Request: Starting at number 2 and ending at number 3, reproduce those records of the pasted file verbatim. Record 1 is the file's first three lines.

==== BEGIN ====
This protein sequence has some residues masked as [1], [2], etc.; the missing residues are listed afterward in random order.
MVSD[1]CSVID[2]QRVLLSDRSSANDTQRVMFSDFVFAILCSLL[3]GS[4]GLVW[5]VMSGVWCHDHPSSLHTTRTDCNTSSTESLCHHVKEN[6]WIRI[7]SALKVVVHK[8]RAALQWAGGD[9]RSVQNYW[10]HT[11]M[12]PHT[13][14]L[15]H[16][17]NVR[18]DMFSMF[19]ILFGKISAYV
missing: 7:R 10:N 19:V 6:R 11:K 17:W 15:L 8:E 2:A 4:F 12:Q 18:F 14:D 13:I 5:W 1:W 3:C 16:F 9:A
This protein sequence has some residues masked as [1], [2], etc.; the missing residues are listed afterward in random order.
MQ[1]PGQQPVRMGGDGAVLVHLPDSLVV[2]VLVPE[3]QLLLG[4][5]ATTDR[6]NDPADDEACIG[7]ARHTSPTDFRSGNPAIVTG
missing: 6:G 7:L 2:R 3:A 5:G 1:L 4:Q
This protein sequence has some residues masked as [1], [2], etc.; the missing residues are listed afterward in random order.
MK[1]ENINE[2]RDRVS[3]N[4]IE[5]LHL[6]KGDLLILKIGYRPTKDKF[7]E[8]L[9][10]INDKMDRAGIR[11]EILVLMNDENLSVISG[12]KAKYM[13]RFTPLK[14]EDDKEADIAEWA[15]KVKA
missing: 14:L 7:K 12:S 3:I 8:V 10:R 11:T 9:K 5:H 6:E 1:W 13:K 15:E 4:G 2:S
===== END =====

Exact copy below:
This protein sequence has some residues masked as [1], [2], etc.; the missing residues are listed afterward in random order.
MQ[1]PGQQPVRMGGDGAVLVHLPDSLVV[2]VLVPE[3]QLLLG[4][5]ATTDR[6]NDPADDEACIG[7]ARHTSPTDFRSGNPAIVTG
missing: 6:G 7:L 2:R 3:A 5:G 1:L 4:Q
This protein sequence has some residues masked as [1], [2], etc.; the missing residues are listed afterward in random order.
MK[1]ENINE[2]RDRVS[3]N[4]IE[5]LHL[6]KGDLLILKIGYRPTKDKF[7]E[8]L[9][10]INDKMDRAGIR[11]EILVLMNDENLSVISG[12]KAKYM[13]RFTPLK[14]EDDKEADIAEWA[15]KVKA
missing: 14:L 7:K 12:S 3:I 8:V 10:R 11:T 9:K 5:H 6:E 1:W 13:K 15:E 4:G 2:S